The core aim is the principal or most important activity in the study programme and it will usually be the component with the largest number of planned hours. For study programmes where the work experience is greater than 500 hours in the academic year we would expect this to be recorded as the core aim.
Where over 100 students have a core aim that was a vocational qualification whilst on a predominantly academic programme
Where the student is studying both academic and vocational qualifications, their core aim is determined by the core purpose of the study programme, and this will normally reflect the majority of the planned hours. If the majority of planned hours are for the vocational qualification, then the core aim is vocational. If the majority of planned hours are academic in the mixed programme, then the core aim is academic.
We would therefore not expect students enrolled on a predominantly academic programme to have a vocational qualification as a core aim.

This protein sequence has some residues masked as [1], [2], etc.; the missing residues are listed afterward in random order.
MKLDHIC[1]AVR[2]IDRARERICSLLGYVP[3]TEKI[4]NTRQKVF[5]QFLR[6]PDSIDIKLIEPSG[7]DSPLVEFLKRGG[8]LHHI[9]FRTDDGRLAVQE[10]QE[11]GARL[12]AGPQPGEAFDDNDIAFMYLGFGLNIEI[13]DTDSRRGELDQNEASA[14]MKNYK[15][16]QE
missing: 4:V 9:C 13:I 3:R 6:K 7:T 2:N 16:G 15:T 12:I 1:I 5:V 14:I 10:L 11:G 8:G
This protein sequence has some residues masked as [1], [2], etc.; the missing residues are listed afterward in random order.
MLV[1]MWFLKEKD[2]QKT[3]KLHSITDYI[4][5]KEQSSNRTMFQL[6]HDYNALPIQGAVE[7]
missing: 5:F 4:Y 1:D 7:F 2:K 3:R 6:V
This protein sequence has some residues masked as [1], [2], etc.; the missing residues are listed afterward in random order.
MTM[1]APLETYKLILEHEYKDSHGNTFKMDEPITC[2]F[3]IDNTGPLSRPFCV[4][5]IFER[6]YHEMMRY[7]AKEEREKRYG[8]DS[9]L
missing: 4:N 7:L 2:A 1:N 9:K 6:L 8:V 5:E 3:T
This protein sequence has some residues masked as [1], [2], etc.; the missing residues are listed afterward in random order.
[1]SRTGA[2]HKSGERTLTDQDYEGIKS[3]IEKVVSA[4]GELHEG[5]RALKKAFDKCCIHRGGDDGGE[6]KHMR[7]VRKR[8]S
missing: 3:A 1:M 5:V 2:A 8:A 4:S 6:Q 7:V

Where 80% or more students were not enrolled on a Level 2, Level 3 or work experience aim as their core aim
All 16 to 19 students should be given the opportunity to follow a study programme that:
- provides progression to a level higher than that of their prior attainment
- includes qualification(s) that are of sufficient size and rigor to stretch the student and that are clearly linked to suitable progression opportunities in training, employment or higher levels of education
All providers should ensure their curriculum offer enables students to take qualifications and activities that do prepare them for their next steps in line with the core principle of study programmes of enabling progression to the next level of education or employment.
Where students have no employability, enrichment and pastoral (EEP) planned hours in their study programme.
All study programmes should include other activities unrelated to qualifications to develop the character, skills, attitudes and confidence that support progression.
We would expect that in the majority of cases, study programmes, (including academic study programmes) include other planned and organised enrichment activity, such as tutorials, work to develop study skills, leadership, teamwork or self-management skills and activities such as the Duke of Edinburgh’s Award or volunteering. The review has identified those students that have no EEP hours. We have identified where 0% of total planned hours is EEP.
Where 90% or more of the overall students planned hours were attributed to employability, enrichment and pastoral hours (EEP)